so it may not have any connotations of a crossing.
2 miles west of Melrose, NT 520 354. Although not shown
here, there was a known bridge
(NMRS record) at this location at the time. Inglis (op.cit.,
p.43 )suggests it may have been destroyed in 1544 at
the same time as Melrose Abbey.
Traditionally it is thought to have been associated
with the Girthgate that ran up to Soutra but Inglis
thinks it would have been used between Lauder and Selkirk,
Hawick and Jedburgh.
* also shown on Teviotdale and Lauderdale maps
Near Bridgelands, 1˝ miles NNE of Selkirk, NT 481
304. Kelso Abbey had land on both sides of the River
Ettrick, with pasture rights on part of Minchmoor, granted
them by Alexander II. A condition of the grant was that
they maintain the bridge existing at the Ettrick.
There is undoubtedly a connection with the Minchmoor
route both because of the pasture rights and the references
to Minchmoor in Kelso charters relating to Lesmahagow.
That said, it is not completely clear where the route
was. Inglis (Ancient
Border Highways: The Minchmoor (Catrail) Road, the Wheel
Causeway, the Annandale Forest Road, the Well Path,
and the Enterkin, Harry R G Inglis, PSAS, Vol. 58 (1923-24),
pps 203-23) gives an interesting account of the
Minchmoor, noting that there was an original path from
the river crossing which later became turnpiked on its
western stretch between Troquhair and Brown Knowe, where
it ran south to the Yarrow valley. This suggests that
the original Minchmoor road ran from the bridge over
Lingley Hill and Peat Law to the Three Brethren, Broomy
Law and Brown Knowe and then took up the line of the
Minchmoor turnpike to Troquhair. It is not clear, however,
given the absence of the bridge in Pont’s day what the
later status of this route was.
* also shown on Teviotdale and Lauderdale maps
Craigsford, on riverside just west of Earlston.
NT 570 382
(1770) suggests this was used to access Earlston both
from Melrose and St Boswells. It would also have served
* also shown on Teviotdale and Lauderdale maps
Area at head of Manor Valley. NT 20 26.
The first early map to show a route through
Foulbrigg is Armstrong in 1775. The name may indicate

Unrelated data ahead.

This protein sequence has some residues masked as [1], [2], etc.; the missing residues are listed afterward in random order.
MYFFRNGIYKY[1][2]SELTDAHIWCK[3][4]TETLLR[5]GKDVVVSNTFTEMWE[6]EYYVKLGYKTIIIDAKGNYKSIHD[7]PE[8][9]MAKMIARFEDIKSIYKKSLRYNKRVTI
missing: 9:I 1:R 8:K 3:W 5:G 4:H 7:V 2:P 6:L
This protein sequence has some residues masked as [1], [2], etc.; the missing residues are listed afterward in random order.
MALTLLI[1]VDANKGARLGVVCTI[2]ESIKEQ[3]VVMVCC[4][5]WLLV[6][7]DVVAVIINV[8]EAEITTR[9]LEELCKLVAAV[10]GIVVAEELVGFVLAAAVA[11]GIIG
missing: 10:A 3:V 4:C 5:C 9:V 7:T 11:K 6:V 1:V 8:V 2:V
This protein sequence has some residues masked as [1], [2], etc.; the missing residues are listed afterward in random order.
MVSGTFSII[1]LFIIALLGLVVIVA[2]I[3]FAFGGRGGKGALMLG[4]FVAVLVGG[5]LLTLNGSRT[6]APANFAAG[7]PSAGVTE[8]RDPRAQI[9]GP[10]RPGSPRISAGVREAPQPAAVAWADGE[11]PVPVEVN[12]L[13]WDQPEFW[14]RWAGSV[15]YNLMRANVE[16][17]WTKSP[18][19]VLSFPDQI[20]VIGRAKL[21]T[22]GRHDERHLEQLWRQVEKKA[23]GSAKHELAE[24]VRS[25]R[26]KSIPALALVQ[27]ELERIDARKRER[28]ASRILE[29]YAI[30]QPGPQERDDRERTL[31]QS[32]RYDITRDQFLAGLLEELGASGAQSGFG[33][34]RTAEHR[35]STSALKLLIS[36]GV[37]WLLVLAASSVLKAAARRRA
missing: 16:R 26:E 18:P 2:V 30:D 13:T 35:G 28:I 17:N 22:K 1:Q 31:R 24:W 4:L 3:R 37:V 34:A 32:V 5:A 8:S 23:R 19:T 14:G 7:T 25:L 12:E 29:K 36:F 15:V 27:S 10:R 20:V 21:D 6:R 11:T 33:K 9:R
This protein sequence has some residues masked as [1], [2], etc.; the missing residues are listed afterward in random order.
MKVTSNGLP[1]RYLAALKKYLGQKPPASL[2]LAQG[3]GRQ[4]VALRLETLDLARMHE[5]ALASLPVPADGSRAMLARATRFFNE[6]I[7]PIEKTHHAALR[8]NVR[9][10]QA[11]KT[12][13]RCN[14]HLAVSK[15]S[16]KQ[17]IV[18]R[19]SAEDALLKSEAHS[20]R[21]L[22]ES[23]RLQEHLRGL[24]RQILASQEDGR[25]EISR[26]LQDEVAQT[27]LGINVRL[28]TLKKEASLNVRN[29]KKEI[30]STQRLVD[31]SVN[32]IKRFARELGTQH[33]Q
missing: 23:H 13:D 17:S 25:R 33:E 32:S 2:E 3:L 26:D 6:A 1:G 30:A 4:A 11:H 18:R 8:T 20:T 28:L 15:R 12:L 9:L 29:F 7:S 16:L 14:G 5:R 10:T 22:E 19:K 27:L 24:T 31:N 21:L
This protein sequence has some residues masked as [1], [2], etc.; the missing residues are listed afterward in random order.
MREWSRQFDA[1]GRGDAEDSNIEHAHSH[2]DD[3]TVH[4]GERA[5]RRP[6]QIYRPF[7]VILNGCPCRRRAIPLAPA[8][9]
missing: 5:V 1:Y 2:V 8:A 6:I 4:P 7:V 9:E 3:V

a rough and ready causeway or bridge across marshy ground.
It appears on the Military Survey and other
early maps 3 miles E of Innerleithen. NT 385 377.
miles east of Troquair
The mapping is very confusing. Perhaps a mile
or so north of Glentress on road leading north from
Innerleithen but its position in relation to county
boundaries could also suggest somewhere near Redscar
Law, 3 miles east of Glentress.
Carlops on the A702 Edinburgh to Biggar road.
Over North Esk. NT 561 161
This is on the mediaeval road to Biggar which itself
followed the Roman road on this stretch.
||The Tweed runs through
a gorge near Neidpath
||The path shows signs
of significant wear
Neidpath Castle, one mile W of Peebles. NT 23
A castle has existed here from the 1200’s and its
position strongly suggests that it guarded a natural
pass on an east west route even in early mediaeval times.
It is difficult to say what path the name refers to
although it probably means the "nether" path
(see guide Neidpath Castle for this suggestion).
This "nether" path could be the path that
runs beside the river or it could be the precursor of
the present road which is shown on early maps. Given
the known route from Drummelzier through Stobo and across
the Lyme bridge as well as the evidence of early maps
it is more likely that in Pont's day the road ran on
the same line as the present day road.
Another road runs westwards above the present day road.
This has been identified as Roman and runs from Newstead
to Lyme. It is thought that it took this route to avoid
the steep sides of the valley (Roman
communications in the Tweed Valley, Graham, A & Richmond,
I A., PSAS, Vol.87, (1952-53), 63-71).
G.C.Pringle in the Cambridge
County Geography for Peebles and Selkirk (copy on
Electric Scotland site) suggests the difficulties of
this stretch and the lack of bridges over the Lyne led
to the route from Clydesdale coming by Broughton and
Redpath, 2 ˝ miles SSE of Earlston, NT 585 385
Given the presumed age of this place name it is
tempting to think that a road would have ran north through
here from Dryburgh Abbey but there does not seem to
be any record of such a road. Another possibility is
that it was on a road between Melrose and Earlston but
early maps do not support this.
* also shown on Teviotdale, Merse and Lauderdale maps
near West Linton
Spittelhaugh about 2 miles SSW of West Linton.
NT 161 493
There is a tradition of a mediaeval chapel here
and possibly a spittal but there is insufficient information
to link the site to any route.